Listening to the album now and re-familiarizing myself with the music, “Ghost Page” has been given a bit of a glow-up in my mind, as the soft-to-hard transition between the front and back portions of the song really gets to me. There’s a tremendous, I guess you could say, “bass drop” around the halfway point that puts things more into focus, while also relaying the power of change. It’s a pretty jarring thing that I’ve become somewhat accustomed to, being such a big fan of Foo Fighters (who apparently trademarked the soft-to-hard transition in songs, if their history is any indication).

As for the rest of the album, I feel there’s a good variety of different hooks and moods, though many do come off as a little forgettable. Something I find to be an issue with albums that have a central “theme” is that while some songs get highlighted by great instrumentation and/or lyrics, others don’t hit the same strides, and their place in the “whole” ends up making them seem more lost in the shuffle. This tends to a recurring theme for me with other Red Vox albums (oops, spoilers), but considering this was the debut album, I didn’t fault them too much for it.

For the more practical portions of my brain, I look at it like this: Out of 13 songs on What Could Go Wrong, I really enjoy 5. There aren’t any I actively dislike, but many others don’t settle in my head as comfortably as the aforementioned 5. A 5 out of 13 ratio isn’t exactly great, so the overall score will suffer for it, but this isn’t to say I think the 8 others are dismissable, only lesser. I think all things considered, the album is a definitive success and is easy to recommend to those who enjoy alternative, emotional, and occasionally psychedelic rock tunes.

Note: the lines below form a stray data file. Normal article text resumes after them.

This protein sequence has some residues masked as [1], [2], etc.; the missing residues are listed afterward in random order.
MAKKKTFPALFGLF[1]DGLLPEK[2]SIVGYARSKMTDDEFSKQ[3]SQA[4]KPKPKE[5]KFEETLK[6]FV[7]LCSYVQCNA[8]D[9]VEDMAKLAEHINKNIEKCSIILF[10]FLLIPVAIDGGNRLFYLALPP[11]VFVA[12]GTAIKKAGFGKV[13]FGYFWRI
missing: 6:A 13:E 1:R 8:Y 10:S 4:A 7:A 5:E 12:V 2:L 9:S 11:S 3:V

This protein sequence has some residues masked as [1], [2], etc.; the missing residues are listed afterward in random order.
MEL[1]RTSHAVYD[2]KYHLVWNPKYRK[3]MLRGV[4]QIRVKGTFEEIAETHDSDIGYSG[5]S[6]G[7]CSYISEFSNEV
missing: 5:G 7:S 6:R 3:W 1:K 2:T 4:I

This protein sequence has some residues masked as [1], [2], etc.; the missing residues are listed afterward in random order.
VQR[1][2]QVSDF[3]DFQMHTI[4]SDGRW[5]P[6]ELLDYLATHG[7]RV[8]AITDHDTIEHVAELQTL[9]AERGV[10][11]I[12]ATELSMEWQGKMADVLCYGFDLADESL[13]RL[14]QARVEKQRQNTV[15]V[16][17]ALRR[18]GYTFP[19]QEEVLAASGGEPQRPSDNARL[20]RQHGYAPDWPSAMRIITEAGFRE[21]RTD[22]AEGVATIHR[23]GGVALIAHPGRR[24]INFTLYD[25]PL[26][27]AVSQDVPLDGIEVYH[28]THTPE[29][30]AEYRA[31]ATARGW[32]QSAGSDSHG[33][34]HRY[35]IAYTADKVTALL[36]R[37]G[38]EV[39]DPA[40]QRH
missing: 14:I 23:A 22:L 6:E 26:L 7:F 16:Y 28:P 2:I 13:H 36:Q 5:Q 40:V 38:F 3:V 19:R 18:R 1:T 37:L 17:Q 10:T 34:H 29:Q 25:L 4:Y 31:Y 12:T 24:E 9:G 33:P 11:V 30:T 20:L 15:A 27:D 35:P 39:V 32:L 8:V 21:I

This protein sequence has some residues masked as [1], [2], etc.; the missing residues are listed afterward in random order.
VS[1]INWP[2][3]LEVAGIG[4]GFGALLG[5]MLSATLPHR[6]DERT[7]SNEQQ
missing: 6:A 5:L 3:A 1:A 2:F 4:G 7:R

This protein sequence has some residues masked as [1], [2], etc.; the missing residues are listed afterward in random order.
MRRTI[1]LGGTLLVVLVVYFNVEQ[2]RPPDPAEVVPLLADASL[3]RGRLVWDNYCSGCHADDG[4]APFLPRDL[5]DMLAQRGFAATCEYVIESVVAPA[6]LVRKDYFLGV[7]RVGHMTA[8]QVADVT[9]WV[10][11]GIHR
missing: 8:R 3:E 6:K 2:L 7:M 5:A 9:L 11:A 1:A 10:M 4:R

Favorite Track: There She Goes

Final Score: 6/10

You can listen to the album here:

Have you listened to this album? What did you think of it? I’d love to know your thoughts below.

Thank you for your time. Have a great day.

One thought on “Thoughts on Red Vox’s “What Could Go Wrong”

Leave a Reply

Fill in your details below or click an icon to log in:

WordPress.com Logo

You are commenting using your WordPress.com account. Log Out /  Change )

Google photo

You are commenting using your Google account. Log Out /  Change )

Twitter picture

You are commenting using your Twitter account. Log Out /  Change )

Facebook photo

You are commenting using your Facebook account. Log Out /  Change )

Connecting to %s